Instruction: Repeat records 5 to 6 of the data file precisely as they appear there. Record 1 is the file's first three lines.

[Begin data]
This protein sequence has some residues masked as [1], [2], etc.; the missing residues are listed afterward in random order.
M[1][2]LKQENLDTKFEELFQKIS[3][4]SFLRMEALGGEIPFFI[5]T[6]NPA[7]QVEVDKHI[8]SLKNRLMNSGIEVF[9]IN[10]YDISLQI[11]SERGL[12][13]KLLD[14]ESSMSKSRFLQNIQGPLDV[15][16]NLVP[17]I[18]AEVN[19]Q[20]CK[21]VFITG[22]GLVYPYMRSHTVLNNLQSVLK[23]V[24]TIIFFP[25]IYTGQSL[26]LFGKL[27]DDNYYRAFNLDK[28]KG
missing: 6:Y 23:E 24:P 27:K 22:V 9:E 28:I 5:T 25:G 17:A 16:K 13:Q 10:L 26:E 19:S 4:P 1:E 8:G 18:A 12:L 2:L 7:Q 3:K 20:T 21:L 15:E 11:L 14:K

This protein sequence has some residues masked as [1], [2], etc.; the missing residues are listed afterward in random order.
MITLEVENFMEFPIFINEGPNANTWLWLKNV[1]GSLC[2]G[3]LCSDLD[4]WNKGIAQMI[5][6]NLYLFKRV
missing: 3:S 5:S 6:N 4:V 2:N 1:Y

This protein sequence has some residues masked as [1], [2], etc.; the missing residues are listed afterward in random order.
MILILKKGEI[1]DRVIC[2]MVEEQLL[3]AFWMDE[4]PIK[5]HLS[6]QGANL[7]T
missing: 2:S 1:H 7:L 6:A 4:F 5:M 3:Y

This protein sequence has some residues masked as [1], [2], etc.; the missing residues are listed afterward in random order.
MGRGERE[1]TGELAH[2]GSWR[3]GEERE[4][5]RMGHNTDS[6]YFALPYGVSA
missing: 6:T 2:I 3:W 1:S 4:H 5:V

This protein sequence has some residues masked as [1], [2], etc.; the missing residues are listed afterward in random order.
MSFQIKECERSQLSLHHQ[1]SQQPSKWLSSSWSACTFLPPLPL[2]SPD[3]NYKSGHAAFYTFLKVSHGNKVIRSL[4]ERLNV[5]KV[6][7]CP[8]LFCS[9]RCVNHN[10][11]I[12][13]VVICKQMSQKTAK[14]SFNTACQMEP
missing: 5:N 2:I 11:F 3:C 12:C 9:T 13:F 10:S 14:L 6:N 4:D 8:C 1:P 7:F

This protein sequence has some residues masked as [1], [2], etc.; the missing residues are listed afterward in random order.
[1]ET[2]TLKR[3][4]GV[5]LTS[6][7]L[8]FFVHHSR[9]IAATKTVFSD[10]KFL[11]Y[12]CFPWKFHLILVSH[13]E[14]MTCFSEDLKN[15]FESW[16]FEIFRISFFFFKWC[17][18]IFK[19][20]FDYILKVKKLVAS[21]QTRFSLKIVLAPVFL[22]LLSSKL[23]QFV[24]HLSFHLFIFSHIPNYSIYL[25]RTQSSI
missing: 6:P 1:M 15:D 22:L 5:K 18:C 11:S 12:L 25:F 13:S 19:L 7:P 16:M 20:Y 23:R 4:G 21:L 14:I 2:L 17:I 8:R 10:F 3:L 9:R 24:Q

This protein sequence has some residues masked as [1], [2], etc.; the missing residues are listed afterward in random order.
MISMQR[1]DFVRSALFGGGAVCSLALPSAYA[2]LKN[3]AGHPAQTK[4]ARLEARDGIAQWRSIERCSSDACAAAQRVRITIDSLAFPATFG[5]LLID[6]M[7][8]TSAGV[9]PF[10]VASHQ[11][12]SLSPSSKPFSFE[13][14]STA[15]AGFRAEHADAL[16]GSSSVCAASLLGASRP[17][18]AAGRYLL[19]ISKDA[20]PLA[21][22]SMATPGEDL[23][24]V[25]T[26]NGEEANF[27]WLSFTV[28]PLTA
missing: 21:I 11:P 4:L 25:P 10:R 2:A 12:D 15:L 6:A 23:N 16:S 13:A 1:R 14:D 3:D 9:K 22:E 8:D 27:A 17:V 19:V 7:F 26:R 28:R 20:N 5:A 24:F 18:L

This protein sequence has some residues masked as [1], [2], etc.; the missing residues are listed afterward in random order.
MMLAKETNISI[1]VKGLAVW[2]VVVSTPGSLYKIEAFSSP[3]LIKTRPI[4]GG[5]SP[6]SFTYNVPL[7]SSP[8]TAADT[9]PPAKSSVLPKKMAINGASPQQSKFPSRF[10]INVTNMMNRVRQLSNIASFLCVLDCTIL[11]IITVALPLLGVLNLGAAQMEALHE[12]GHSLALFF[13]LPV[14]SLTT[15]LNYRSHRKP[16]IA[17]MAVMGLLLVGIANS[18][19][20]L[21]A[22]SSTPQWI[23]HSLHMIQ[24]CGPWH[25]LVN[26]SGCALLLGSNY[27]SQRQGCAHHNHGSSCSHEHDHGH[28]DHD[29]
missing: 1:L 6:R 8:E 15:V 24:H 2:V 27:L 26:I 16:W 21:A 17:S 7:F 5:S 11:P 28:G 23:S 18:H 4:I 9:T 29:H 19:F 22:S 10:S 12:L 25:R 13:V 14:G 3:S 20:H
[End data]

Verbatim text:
This protein sequence has some residues masked as [1], [2], etc.; the missing residues are listed afterward in random order.
MSFQIKECERSQLSLHHQ[1]SQQPSKWLSSSWSACTFLPPLPL[2]SPD[3]NYKSGHAAFYTFLKVSHGNKVIRSL[4]ERLNV[5]KV[6][7]CP[8]LFCS[9]RCVNHN[10][11]I[12][13]VVICKQMSQKTAK[14]SFNTACQMEP
missing: 5:N 2:I 11:F 3:C 12:C 9:T 13:F 10:S 14:L 6:N 4:D 8:C 1:P 7:F

This protein sequence has some residues masked as [1], [2], etc.; the missing residues are listed afterward in random order.
[1]ET[2]TLKR[3][4]GV[5]LTS[6][7]L[8]FFVHHSR[9]IAATKTVFSD[10]KFL[11]Y[12]CFPWKFHLILVSH[13]E[14]MTCFSEDLKN[15]FESW[16]FEIFRISFFFFKWC[17][18]IFK[19][20]FDYILKVKKLVAS[21]QTRFSLKIVLAPVFL[22]LLSSKL[23]QFV[24]HLSFHLFIFSHIPNYSIYL[25]RTQSSI
missing: 6:P 1:M 15:D 22:L 5:K 18:C 11:S 12:L 25:F 13:S 19:L 7:P 16:M 20:Y 23:R 4:G 21:L 14:I 2:L 17:I 8:R 10:F 3:L 9:R 24:Q